Ani DiFranco never fails to brings the ladies and a few sensitive dudes to tears or soft, gentle whimpering with her honest lyrics, music, and tight body. Anais Mitchell opens. Her folk-rock tunes of love gone gosh darn crummy start at at the Warfield, 982 Market (at
I stopped listening to Ani circa 2000. The most I ever paid for her concerts was $22. My college roommate used to go see her in clubs in NYC for free. I realize $40 is not nearly the same type of inflation you now get with really famous bands (you don’t want to know how much we are paying to see The Police in
Oh yeah, Ani - there was only so much tragic whining I could handle. Plus, she stopped being intriguing when she got married. That ended in divorce, yeah? I am happy she is still making music, and there are still people coming to ogle her tight body. Maybe if I listen to her again now (her new stuff, I mean) I might like her again. I should experiment.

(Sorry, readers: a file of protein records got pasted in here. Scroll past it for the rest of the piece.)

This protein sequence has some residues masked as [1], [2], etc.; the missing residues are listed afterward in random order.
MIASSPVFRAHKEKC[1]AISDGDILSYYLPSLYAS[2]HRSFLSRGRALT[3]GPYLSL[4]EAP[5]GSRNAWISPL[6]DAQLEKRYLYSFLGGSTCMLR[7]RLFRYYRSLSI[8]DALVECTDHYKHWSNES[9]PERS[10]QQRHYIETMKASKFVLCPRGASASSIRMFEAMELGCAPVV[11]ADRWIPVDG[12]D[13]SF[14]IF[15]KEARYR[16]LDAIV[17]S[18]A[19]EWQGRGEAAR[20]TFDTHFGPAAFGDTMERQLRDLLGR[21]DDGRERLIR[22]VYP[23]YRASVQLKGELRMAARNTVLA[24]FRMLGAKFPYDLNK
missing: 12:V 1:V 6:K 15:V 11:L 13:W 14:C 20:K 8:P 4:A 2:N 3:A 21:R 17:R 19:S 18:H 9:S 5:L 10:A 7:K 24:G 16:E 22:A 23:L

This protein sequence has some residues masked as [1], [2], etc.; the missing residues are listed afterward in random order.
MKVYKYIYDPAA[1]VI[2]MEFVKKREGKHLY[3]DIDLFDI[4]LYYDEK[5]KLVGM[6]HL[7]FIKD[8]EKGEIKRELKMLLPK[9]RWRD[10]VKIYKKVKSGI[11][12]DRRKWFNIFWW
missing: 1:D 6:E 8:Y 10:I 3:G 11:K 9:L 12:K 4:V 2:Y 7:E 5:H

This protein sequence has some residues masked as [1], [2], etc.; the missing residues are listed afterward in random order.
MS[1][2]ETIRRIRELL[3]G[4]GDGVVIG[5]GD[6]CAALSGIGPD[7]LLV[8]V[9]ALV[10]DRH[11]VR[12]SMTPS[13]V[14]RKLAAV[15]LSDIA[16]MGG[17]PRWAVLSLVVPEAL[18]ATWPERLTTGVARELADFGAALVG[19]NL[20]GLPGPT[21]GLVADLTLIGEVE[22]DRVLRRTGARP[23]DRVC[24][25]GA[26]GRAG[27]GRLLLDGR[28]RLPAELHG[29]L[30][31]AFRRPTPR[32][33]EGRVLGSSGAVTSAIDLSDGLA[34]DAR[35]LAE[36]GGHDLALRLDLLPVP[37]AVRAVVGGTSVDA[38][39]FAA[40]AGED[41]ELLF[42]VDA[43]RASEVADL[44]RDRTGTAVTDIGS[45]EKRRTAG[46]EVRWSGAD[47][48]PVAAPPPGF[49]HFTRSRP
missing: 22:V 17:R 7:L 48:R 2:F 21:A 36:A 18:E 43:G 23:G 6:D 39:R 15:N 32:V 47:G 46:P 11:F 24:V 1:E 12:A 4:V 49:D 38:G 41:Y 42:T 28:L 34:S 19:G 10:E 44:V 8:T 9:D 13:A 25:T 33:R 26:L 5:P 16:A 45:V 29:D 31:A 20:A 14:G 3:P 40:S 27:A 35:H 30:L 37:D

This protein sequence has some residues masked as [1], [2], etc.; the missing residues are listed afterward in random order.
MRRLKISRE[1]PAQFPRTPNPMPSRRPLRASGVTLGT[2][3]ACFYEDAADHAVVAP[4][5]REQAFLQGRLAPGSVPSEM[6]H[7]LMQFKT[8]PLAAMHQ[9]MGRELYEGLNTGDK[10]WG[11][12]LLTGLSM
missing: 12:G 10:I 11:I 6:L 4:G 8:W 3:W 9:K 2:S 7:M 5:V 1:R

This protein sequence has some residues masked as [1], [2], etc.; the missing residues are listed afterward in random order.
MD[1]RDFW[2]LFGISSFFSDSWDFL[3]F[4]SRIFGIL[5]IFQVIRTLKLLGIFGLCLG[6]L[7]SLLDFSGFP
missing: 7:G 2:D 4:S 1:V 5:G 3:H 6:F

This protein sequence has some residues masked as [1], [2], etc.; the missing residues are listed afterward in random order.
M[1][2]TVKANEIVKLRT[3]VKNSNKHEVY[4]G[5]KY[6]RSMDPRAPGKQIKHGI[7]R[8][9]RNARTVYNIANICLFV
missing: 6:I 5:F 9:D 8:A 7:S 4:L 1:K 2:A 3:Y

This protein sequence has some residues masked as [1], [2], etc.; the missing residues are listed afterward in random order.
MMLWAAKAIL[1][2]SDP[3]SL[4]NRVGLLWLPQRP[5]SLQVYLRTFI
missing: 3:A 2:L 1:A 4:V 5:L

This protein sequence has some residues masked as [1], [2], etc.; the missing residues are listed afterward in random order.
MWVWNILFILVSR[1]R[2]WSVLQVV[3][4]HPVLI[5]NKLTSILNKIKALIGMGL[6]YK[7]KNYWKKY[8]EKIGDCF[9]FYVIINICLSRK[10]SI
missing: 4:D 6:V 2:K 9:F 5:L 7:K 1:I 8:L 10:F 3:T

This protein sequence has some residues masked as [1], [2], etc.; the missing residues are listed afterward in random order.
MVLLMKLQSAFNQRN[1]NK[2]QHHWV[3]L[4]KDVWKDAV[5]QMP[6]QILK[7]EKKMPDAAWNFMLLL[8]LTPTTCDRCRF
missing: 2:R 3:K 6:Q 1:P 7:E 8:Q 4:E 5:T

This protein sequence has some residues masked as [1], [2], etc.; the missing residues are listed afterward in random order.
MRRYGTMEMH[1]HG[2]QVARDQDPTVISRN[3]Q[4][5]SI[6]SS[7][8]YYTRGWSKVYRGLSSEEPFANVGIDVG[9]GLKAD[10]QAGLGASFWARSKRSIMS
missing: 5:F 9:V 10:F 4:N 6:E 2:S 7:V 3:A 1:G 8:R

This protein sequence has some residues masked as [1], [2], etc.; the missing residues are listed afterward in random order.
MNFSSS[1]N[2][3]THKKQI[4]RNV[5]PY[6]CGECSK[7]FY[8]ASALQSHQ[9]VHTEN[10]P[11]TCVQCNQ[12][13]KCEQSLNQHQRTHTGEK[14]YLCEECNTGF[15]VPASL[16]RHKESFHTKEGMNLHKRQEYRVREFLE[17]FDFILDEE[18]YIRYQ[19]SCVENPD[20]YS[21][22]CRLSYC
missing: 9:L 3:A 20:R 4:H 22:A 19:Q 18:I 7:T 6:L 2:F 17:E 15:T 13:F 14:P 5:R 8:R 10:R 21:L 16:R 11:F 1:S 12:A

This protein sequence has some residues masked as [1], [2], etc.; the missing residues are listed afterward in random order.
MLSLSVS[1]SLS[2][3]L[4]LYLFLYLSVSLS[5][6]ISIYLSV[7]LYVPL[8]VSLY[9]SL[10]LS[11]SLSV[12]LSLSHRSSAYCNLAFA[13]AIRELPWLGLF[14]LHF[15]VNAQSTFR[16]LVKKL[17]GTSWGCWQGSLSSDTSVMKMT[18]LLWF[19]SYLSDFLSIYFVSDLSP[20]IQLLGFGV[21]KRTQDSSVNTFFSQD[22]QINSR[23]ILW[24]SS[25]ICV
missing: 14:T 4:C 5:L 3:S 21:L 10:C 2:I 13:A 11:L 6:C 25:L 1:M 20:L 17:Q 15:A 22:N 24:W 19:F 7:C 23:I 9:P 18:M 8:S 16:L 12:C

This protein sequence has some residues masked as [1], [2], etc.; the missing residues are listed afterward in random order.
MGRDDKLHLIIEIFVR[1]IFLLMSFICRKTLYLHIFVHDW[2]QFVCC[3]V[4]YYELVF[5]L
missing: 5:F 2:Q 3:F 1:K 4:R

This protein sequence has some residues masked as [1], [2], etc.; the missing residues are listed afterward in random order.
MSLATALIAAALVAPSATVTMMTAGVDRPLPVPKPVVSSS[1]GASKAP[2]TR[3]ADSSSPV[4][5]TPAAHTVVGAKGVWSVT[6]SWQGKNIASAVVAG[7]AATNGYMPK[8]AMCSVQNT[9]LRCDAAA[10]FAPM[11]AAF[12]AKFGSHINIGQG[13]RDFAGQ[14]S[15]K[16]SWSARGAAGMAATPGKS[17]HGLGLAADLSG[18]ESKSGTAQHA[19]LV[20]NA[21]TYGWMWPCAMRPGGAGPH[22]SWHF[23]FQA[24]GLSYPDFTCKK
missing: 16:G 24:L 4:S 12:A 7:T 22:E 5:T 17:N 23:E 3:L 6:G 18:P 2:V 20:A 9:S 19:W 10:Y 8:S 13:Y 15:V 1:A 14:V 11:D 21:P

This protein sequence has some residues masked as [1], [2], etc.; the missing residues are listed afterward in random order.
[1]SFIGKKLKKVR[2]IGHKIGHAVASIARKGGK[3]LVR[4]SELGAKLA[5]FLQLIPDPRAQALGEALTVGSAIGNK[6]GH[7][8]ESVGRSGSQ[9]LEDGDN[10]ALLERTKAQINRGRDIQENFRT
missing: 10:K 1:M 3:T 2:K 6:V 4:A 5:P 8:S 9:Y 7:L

But back to rats in the kitchen. In his excellent book The soul of a chef: The Journey Toward Perfection Michael Ruhlman says the following:
“When we braise meat, we can if we choose, connect ourself with everyone who has ever braised meat and everyone who will ever braise meat…to connect to that same pleasure, that amazement, to connect to that same gratitude. This is the kind of satisfaction that people who truly love to cook are after. We seek, in our collective struggle, to learn more and to cook better, but we are in fact reaching for that connection to humanity that we’ve lost or maybe never had or simply want more of. This connection will forever elude us…if we ever lose sight of cooking’s fundamental importance to others.